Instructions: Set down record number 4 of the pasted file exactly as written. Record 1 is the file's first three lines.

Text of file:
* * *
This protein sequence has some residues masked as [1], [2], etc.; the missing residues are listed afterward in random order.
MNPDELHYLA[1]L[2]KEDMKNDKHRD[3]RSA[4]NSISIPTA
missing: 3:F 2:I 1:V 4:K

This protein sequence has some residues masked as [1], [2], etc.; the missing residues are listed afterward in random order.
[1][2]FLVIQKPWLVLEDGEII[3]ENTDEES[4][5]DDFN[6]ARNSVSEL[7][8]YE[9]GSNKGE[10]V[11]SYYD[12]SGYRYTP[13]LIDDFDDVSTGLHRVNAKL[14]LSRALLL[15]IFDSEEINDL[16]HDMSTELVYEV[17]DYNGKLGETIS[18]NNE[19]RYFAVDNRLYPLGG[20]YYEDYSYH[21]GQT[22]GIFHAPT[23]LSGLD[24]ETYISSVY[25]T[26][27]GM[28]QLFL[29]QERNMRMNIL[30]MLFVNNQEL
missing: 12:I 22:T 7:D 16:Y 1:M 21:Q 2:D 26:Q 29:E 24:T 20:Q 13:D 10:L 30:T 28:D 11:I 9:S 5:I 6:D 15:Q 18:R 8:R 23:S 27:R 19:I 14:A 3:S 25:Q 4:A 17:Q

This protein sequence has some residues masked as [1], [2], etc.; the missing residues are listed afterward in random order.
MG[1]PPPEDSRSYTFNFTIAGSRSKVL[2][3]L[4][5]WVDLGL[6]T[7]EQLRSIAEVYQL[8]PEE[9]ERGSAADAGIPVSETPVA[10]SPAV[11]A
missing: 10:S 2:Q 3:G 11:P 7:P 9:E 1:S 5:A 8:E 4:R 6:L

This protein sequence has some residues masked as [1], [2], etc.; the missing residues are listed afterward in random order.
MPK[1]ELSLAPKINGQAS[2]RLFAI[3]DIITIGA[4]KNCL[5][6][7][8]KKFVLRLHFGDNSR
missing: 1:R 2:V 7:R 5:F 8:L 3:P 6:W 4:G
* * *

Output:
This protein sequence has some residues masked as [1], [2], etc.; the missing residues are listed afterward in random order.
MPK[1]ELSLAPKINGQAS[2]RLFAI[3]DIITIGA[4]KNCL[5][6][7][8]KKFVLRLHFGDNSR
missing: 1:R 2:V 7:R 5:F 8:L 3:P 6:W 4:G